As it turns out, it’s one of those problems many of us imagine is untreatable, undiscussable, more embarrassing because we imagine a leaking bladder makes us somehow… less. I just read the word on an incontinence forum: Unwantable. It broke my heart.
Then it sort of made me mad. Because nothing could be further from the truth! If a leaky bladder made us unwantable, most of us would be unwanted! Because here’s the truth! Humans Leak! I’m a doctor! I know this for a fact. We leak all over, all the time!
But particularly menopausal women leak. I hardly need to mention that, do I? Sneeze, leak. Laugh, leak. Giggle fit, leak. Dream about peeing, major leak.
Fully a third of us will experience some form of incontinence in our lifetimes. That’s way too many unwanted people, isn't it? So of course that's not right. Incontinence is just human. And it's got lots of causes. And it's treatable.
Today’s truth is, there are so many varied and layered causes, treatments and options for managing incontinence that we understand now so much better than before, it's as if we have dozens of baseball bats we can grab hold of to smash that tired old stigma to bits.
But we have to do this out loud, and together, and among all of our friends and acquaintances. Let no one you know not help with the stigma smashing! It especially makes sense for us to pay attention to continence issues, and the great people who are helping us understand it and learn to manage it before it manages us. We look forward to sharing more on this and related topics from our friends at the Below Your Belt, where resources are available for women of every age on all aspects of pelvic health.
Too, this month the National Association for Continence (NAFC) is gearing up with free classes all over the United States, and then continuing all year long with Twitter chats on bladder health to help you learn what you need to know to Stay Strong.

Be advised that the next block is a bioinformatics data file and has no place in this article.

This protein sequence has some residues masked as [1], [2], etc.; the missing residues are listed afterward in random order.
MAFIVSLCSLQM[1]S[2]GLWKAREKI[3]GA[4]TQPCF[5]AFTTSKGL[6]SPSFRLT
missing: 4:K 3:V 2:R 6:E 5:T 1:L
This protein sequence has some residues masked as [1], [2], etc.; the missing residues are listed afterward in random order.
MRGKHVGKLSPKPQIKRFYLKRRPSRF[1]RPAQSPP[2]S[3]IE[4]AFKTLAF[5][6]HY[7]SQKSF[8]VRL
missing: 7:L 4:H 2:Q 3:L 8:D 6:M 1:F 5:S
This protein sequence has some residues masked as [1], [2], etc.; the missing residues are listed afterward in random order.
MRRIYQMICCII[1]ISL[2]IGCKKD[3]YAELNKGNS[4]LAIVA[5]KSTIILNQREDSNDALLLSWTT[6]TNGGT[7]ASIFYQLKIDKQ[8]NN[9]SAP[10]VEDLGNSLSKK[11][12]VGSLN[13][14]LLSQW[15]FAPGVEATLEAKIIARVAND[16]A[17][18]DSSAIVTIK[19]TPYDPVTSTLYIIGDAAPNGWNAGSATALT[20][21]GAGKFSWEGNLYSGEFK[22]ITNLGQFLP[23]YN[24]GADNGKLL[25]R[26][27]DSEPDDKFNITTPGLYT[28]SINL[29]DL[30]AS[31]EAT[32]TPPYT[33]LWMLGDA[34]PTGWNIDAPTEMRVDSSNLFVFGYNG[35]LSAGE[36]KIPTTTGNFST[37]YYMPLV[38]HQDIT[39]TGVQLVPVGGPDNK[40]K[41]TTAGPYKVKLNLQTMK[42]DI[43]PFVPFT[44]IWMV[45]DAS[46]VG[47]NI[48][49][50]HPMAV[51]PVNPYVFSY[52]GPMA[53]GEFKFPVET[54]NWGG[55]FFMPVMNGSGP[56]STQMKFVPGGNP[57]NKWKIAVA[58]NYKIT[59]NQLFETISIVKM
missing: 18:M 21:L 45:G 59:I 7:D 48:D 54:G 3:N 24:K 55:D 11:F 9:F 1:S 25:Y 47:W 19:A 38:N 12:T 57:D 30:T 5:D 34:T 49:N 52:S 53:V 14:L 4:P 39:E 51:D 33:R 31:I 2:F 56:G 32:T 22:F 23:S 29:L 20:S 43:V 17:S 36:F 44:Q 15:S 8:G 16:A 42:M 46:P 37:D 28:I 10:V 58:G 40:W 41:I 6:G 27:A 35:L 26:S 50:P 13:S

Their message: Kegels are important, yes. But we must learn to do them correctly. And they are not the only way to strengthen your pelvic basket. These coaches will teach us to get to know our whole anatomy and strengthen our entire pelvic arena by teaming up with physical therapists and pelvic floor experts across the country to help all of us learn and gain control that we may have lost or may have never had to begin with.
Knowledge is power. Partnering with a provider you trust can get you that knowledge quickly. Check out Below Your Belt and the NAFC website, where you can find classes, coaches, products, a forum to speak openly and honestly with other people who are experiencing exactly what you are, descriptions of different kinds of incontinence and lots of treatment options. It’s a whole new world for us. We don’t have to just live with any of it any more.
You say you can hold one bead, but not two. The only thing you're doing wrong is expecting too much too soon! It takes time to increase muscle strength, and if you only recently bought the weights, you likely only need more time.
Start by using the weights for a few minutes while sitting; go to standing as you're able. You can also increase the time as you're able, and if you're using Luna Beads, you can increase the weight, too, by interchanging beads. Each step can take weeks, and not everyone can build enough strength to get to the maximum weight.
If you've had surgery or radiation, your vagina may be too short to hold both beads. If vaginal depth is causing problems for you, dilator therapy, which also requires patience, can help to restore capacity.
Take your time, grant yourself patience, and stick with it!
The short answer is yes, Kegel exercises, which strengthen the pelvic floor, do help prevent and then counter incontinence. The exercises need to be done consistently, and they need to be done "correctly," which means flexing the right muscles. You can read how to do the exercises on your own on our website, but there are also tools available that can help.
I saw in my practice last week two women who said their incontinence was 80 percent better after six to eight weeks of daily use of the Intensity pelvic tone vibrator. The Intensity uses electrical pulses to contract the muscles of the pelvic floor; the vibration leads to orgasm, which also contracts those muscles.
Simpler options for targeting the right muscles with Kegel exercises are vaginal weights (like Luna Beads) or BFIT Classic Vaginal Weights; Luna Beads are the most popular option at the MiddlesexMD shop). Any of these options inserted in the vagina as directed will help you assure you're flexing the pelvic floor as you intend. With Luna Beads, you can increase the weight for more resistance as you build muscle tone.
The key in any case, with or without tools, is to be faithful in doing the exercises! It's definitely worth it--for lots of reasons that keep you active and enjoying life.